To get a sense of time and rhythm when playing a piece of music, you need to have/develop good hearing and a feel for beats and pulse. Some people say ‘I have no rhythm’ (mainly referring to dance) however, nearly everyone has the ability to nod their head to the beat of their favourite tune.

As an example, if you were to play your favourite song now and had to sing to it, you’d probably make a good go of copying the rhythm of the words so they fell on the right beats.

This same approach should be adopted for when playing an instrument. In the case of piano, it means transferring how you’d sing your song into how you’d play it on the keyboard.

The simple way to develop your rhythm is with simple clapping exercises.

First, get someone (friend, family, music teacher/tutor etc) to clap anything to begin with. Your aim is simply to copy the clapping. The more accurate you are, the more you’ll be able to copy rhythms you hear. Make sure they make their clapping progressively more advanced so you know at what stage you can still copy what you hear.

Get someone to play a rhythmic melody (piano or any other instrument will do) sand see if you can copy the rhythm played with clapping. Then respond but this time with playing your instrument instead.

Listen to your favourite piece of music and nod your head. This can be done by listening for the bass line (the lowest-sounding part of the music) which can be bass guitar, drums, or any other deep electronic beats/sounds underpinning the music. Start clapping or clicking your fingers. This is when you feel and ‘get’ the beat.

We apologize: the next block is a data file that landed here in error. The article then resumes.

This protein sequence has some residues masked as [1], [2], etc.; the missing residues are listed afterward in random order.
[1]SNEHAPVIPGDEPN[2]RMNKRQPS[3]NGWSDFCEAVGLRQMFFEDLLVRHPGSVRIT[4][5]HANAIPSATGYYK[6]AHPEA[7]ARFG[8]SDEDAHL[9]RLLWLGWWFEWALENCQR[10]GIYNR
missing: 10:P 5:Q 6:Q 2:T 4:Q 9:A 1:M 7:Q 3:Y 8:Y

Get a metronome and listen to the particular ‘beeps’ (if electronic like the Qwik Time QT7, Boss DB60 Dr Beat or any Clip-On Digital metronome that will help you play in perfect time) or ‘click’/'chimes’ (if a traditional pendulum-style one like a Wittner Classic). To begin with when listening, see if you can clap on those beeps/chimes only. After a while, test yourself by increasing the speed and see if you can still clap exactly at the time these sounds occur.

Develop ear training and aural skills. Aural test CDs can help with this. Again, when playing the CD, you will have exercises for singing back a melody which will be sung in a certain rhythm. Sing it back exactly the same way, including the rhythm. For example, if I were to sing “Twiiii-nkle, Twiiii-nkle, Liiiii-tle Star”, then you would aim to sing it back the same way, e.g. slowly. An understanding of basic music theory helps as when playing, you can see if you’re holding notes for longer or shorter than necessary according to the time signature given at the start of the music.

When learning to play in time, start slowly so you can understand the concept of falling on the beat. If you have a metronome and set it at too fast a speed, you’ll simply learn bad habits, so make sure you can nod to the beep/chime/click etc as well as play to it.

Record yourself. You need to hear when you’re going out of time with the music you’r e playing to. It could be a basic guitar riff or baseline or some simple chords played with your left hand. If you have lessons, get your teacher to record you while you play the music together. Make sure he/she doesn’t tell you if you’re out of time. After playing back you’ll soon know if you were in time with your teacher’s playing or not.

HOMEWORK:

When listening to your favourite music, try nodding to the beat, then clapping or clicking your fingers to time. Record yourself doing this then play back. What were the results? If you’re not sure, get someone with ‘better ears’ to comment and help out. Do regularly until you’ve developed an understanding of coming on time.